Post by iSiZ
Sergio Albiac creates, what he calls videorative portraits, a more “realistic” contemporary portrait of the physical and the psychological. His working process involves writing computer programs that generate these images. Like de video below, a collage of a person’s (video) memories that show up in the portrait.
The artist wanted to express the interior world of a human being, through memories, emotions, relationships and personal story. This is how he goes about generating a portrait:
‘Painting a Videorative portrait starts with collecting personal videos of the person portrayed, tagged by him/her with relevant concepts and descriptions. Then, using a custom developed tool, he “paints with meanings” and generates a video portrait, subtitled with generative personal narratives. In the interactive installation version of the work, the viewer can “navigate” through the subject’s mind, opening his/her video memories, accessing their thoughts and revealing hidden connections between the meanings, using real time access to Wikipedia to infer related emotional states.’
Post by iSiZ
There are many ways to visually present an organisation. A corporate identity is one of the first things that comes to mind when we talk about the identity of a company. An ideal corporate identity visualises exactly what the company stands for.
The University of California has understood it and articulated, for the first time in 143 years, a comprehensive visual identity.
This video explains the genesis of the University of California logo. With animation, their visuals, the title: ‘Let there be light’ and an empty book as an icon in de video they have persuaded me. I’m in! Even though I’ve never been there and have not met anyone who’s connected to the university.
Post by iSiZ
Blue Dress Pictures has launched a new and exciting project that is to be realized through crowdfunding. The documentary is about the much discussed Southeast district of Amsterdam, The Netherlands.
In this documentary we will portray an almost unknown image of Southeast Amsterdam: an honest and personal image about its real life.
In four personal portraits of people who work or live there, we show how the district Amsterdam Southeast affects their lives. The trailer of the movie introduces one of the four persons, Gerard, a photographer. It moves him as he notices that his grandson, who has dark skin, sometimes experiences this as something negative.
Watch the trailer:
The subject of the film, cultural differences, can be used as an instrument for polarization, intolerance and destruction. By reducing culture back to its essence, the individual man, the film attempts to paint a clear picture in an otherwise clouded subject.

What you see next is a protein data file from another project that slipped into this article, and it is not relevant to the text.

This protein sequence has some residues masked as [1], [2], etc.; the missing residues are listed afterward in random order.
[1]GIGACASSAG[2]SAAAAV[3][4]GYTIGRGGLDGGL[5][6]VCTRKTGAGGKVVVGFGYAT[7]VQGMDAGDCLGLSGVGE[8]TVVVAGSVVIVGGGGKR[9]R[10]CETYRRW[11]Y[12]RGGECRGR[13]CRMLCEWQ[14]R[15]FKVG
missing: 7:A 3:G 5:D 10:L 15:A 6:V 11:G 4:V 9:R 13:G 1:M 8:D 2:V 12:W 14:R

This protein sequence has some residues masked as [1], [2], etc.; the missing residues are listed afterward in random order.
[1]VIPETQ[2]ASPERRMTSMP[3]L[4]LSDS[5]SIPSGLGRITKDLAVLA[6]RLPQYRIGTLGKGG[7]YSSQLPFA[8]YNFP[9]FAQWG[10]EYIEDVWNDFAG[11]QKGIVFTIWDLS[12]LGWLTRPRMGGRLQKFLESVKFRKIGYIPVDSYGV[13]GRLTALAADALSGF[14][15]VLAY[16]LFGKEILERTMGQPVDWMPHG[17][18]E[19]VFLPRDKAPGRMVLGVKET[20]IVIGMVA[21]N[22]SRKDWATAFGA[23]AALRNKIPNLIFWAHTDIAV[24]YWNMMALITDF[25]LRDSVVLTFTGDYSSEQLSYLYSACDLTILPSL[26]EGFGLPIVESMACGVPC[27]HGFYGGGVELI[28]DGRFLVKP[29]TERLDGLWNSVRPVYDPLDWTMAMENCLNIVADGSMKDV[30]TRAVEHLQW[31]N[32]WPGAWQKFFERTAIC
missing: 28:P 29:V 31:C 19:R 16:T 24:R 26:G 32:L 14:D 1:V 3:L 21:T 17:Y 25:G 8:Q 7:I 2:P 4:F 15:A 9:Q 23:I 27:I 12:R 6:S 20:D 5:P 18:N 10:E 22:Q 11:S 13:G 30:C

For the first time we are attempting to have a project financed through crowdfunding. Therefore we have placed the documentary on the online crowdfunding platform voordekunst.
We have until the 21st of october 2012 to get the full funding of 18.150 euro. We still need to raise 68% of the total fund before this beautiful project can see the light.
You can help us make history by donating to this project. For every donation we will send you a reward. Check the rewards and how you can donate should you not be a resident in Holland by going to the information page on this blog.
For people backing the project from abroad, you’ll receive your reward by post and a private link to preview the English version of the documentary online. All the sponsors will be welcome to see the film on a big screen coming January. The film will be featured in a special preview movie night in Amsterdam Southeast. After which it will be send to various film festival around the world.
You can also support our project by sharing this project with your friends on facebook, twitter, wordpress or other social media platforms you’re connected to. We really hope you’ll find this project worth-while and hope to welcome you as a sponsor and friend!
Post by iSiZ
It must of been very exciting to have your pictures taken in a studio in the first half century of the 20th century. Jacob Merkelbach (1877-1942) was the founder of one of Amsterdam’s most famous photography studios in the twentieth century specializing in portrait photography. The studio was located above fashionstore Hirsch & Cie at Leidseplein, Amsterdam (now housing The Apple Store). He received customers from the upper layer of the bourgeoisie, but also from the world of theater, dance, cabaret and film.
The Amsterdam Art Foundation is commissioning portrait photographers to make contemporary works of portrait photography inspired on the theme identity. The City Archives of Amsterdam is setting up a crowdfunding project for the development of an exhibition and a website on Portrait Photography. The aim is to raise enough funds to celebrate the 100th anniversary of Atelier Merkelbach. Everybody will be able to upload their personal family portrait pictures to the website. We are very excited about the project and can’t wait to see the results. We’ll keep you posted!